United States District Court, E.D. Virginia, Norfolk Division
OPINION AND ORDER
Lawrence R. Leonard United States Magistrate Judge
a products liability case wherein the Plaintiff asserted
claims for negligent design of an electronic shopping cart
against the Defendant, designer of the cart. Before the Court
is Defendant's Motion for Summary Judgment, filed on June
28, 2016. ECF No. 45. Plaintiff timely filed a response in
opposition on July 11, 2016. ECF No. 49. Defendant replied on
July 14, 2016. ECF No. 50. The Court held a hearing on August
12, 2016. ECF No. 76. The Court also heard arguments on
Defendant's Motion to Exclude Plaintiffs Expert
Testimony, ECF No. 43, Defendant's Motion to Strike, ECF
No. 58, and Plaintiffs Motion to Exclude Defendant's
Experts, ECF No. 62. The parties fully consented to
jurisdiction before the undersigned, ECF Nos. 18-20, and the
motions are ripe for decision. For the following reasons,
Defendant's Motion for Summary Judgment, ECF No. 45, is
GRANTED, and the matter is DISMISSED WITH PREJUDICE. All
remaining motions on the docket are MOOT.
20, 2013, Plaintiff was standing at the entrance to a
Wal-Mart store in Norfolk, Virginia, when another shopper who
was riding an Amigo "ValueShopper" cart struck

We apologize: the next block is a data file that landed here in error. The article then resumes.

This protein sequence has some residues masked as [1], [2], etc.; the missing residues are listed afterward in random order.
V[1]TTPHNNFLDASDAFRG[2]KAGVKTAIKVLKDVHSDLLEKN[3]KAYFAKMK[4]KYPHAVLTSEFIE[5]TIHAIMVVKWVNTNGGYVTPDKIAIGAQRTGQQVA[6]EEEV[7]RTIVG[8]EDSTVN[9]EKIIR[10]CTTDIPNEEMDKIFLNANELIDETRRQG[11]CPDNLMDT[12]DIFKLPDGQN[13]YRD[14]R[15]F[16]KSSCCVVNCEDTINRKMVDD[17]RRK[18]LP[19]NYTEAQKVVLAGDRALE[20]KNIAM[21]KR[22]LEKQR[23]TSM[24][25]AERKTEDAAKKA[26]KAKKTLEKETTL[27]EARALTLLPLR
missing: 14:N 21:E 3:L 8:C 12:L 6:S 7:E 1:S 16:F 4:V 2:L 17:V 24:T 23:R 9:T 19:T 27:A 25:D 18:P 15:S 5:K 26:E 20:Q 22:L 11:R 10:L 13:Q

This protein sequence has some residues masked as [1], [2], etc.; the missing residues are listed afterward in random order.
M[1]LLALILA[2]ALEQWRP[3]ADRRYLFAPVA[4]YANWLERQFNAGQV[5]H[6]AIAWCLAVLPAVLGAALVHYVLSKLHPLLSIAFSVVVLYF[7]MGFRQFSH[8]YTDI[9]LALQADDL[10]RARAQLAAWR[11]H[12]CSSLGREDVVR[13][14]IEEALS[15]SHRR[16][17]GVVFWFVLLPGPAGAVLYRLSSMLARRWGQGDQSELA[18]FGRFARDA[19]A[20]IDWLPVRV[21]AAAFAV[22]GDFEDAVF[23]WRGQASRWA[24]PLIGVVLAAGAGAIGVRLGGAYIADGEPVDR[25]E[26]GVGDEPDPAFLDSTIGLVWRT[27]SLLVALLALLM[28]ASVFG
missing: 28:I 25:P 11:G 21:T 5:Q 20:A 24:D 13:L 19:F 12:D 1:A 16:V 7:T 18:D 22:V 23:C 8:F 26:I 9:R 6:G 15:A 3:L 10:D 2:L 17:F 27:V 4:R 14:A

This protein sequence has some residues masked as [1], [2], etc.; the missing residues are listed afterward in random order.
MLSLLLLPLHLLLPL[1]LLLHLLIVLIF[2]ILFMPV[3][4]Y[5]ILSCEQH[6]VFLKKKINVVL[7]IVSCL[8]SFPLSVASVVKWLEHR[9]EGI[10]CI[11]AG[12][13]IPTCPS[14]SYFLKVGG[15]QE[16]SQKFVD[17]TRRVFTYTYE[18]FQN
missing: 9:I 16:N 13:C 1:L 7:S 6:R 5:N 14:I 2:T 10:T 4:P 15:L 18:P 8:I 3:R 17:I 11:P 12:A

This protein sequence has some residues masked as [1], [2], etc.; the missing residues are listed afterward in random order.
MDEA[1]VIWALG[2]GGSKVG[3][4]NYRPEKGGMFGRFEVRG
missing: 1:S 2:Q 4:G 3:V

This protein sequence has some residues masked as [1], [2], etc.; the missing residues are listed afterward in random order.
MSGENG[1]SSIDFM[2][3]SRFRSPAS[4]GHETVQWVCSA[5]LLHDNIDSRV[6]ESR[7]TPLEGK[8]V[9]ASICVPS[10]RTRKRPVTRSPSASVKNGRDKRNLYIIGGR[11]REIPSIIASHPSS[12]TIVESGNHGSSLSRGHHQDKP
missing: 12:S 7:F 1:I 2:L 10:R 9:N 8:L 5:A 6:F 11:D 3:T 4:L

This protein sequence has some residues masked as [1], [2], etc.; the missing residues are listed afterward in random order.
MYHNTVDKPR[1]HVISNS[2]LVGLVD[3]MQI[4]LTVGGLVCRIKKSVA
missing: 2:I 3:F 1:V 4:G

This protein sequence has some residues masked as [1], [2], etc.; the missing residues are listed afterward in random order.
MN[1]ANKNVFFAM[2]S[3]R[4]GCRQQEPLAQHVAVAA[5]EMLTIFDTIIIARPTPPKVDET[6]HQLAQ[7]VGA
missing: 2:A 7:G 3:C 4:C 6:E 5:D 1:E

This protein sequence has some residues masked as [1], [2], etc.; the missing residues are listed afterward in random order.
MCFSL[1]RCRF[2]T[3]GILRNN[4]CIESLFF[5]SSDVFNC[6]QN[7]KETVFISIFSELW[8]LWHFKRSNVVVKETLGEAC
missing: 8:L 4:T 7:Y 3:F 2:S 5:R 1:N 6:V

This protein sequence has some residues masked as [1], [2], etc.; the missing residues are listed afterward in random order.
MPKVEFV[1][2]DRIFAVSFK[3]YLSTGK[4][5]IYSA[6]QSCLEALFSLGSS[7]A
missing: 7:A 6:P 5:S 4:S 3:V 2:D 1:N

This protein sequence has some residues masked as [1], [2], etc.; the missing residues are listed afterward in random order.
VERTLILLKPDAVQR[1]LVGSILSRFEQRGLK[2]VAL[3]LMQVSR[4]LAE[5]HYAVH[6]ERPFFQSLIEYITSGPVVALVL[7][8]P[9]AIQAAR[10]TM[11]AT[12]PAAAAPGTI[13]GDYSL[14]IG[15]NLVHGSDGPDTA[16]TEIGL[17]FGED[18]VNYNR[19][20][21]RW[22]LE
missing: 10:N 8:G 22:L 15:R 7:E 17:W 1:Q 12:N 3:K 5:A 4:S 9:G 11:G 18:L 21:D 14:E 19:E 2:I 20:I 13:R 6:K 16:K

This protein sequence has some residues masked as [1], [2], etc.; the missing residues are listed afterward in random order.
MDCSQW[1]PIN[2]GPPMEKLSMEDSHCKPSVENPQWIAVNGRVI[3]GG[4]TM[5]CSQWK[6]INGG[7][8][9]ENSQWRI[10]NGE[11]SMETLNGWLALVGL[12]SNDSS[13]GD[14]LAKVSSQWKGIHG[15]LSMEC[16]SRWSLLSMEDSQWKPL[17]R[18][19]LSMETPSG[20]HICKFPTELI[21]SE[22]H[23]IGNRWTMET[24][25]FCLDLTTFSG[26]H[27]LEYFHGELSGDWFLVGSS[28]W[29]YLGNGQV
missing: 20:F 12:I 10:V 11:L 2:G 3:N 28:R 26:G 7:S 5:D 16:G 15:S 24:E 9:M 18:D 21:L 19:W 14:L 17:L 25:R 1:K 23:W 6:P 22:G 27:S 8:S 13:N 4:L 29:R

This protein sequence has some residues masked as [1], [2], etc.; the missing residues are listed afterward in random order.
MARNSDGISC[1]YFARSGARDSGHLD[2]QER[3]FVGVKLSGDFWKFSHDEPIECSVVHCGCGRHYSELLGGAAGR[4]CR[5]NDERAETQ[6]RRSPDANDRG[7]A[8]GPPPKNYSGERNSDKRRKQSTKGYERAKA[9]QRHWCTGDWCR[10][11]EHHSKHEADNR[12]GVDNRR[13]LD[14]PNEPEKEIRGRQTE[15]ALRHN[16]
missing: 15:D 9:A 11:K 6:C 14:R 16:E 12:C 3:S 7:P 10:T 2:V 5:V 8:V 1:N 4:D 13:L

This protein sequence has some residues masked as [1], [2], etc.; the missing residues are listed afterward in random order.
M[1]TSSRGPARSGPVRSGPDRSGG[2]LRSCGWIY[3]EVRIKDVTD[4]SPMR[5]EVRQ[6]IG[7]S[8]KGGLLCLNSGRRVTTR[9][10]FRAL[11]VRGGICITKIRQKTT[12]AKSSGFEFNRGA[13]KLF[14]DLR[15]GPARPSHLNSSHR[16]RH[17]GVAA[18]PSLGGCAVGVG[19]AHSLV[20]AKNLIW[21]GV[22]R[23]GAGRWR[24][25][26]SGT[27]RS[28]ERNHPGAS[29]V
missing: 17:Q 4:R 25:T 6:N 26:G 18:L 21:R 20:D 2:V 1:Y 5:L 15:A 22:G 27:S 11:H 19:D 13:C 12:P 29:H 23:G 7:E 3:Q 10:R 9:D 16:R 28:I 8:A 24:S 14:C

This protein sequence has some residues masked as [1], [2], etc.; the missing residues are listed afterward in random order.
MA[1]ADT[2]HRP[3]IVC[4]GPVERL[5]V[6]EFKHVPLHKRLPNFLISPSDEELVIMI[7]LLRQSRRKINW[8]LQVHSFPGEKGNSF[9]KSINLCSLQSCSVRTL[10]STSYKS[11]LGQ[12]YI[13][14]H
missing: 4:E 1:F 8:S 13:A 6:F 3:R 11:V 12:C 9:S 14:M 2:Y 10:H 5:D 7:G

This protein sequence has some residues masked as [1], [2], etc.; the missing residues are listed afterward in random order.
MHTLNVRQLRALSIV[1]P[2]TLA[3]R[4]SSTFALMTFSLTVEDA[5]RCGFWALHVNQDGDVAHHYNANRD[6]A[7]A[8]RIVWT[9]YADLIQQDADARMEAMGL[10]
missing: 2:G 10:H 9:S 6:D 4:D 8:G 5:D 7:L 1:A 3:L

Plaintiffs ankle with the cart's platform edge, injuring
the Plaintiff. ECF No. 38 ¶¶ 5, 8. Plaintiff
asserted a negligence claim against Defendant,  alleging that
Defendant "had a duty to use sound engineering and
design practices to produce an electric cart that would be
reasonably safe to operate." Id. ¶ 16.
Plaintiff asserted six grounds for her defective design
claim: (1) the design omitted a soft rubber bumper on the
lower leading edge of the cart; (2) the leading edge was made
of a hard material with a 90 degree angle and had no
protective guard; (3) the angle of the lower leading edge of
the cart directed energy to a small area that made a
collision with a pedestrian likely to result in lacerations;
(4) the lower leading edge was unreasonably sharp and
dangerous; (5) the design failed to include a pressure
sensitive shut-off or "kill" switch; and (6) the
design failed to incorporate an audible warning system to
notify shoppers of the cart's presence. Id.
to the Rule 16(b) Scheduling Order, Plaintiff timely
disclosed her expert witness, Dr. Sebastian Y. Bawab
("Dr. Bawab"), a mechanical engineer, and provided
Defendant a report containing his complete opinions. ECF No.
44 attach. 2. Dr. Bawab completed an engineering analysis
report in which he "was requested to analyze the current
design of the metal platform edge of an AMIGO Value[S]hopper
and suggest modifications to improve the safety of the unit
when in contact with a pedestrian." ECF No. 46 attach.
1. Dr. Bawab conducted a field inspection of the cart and
reconstructed the incident using computer modeling.
Id. at 1-2. Dr. Bawab used the Plaintiffs height and
weight for the human pedestrian aspect of the model.
Id. Dr. Bawab completed this simulation using a
metal platform edge at the base of the cart and then again,
including a rubber bumper on the metal edge. Id. The
computation results revealed that when the cart's metal
platform edge hit the model human, it had a "more
concentrated" stress value of 1.9 MPa (megapascals).
Id. at 3. Dr. Bawab then covered the edge with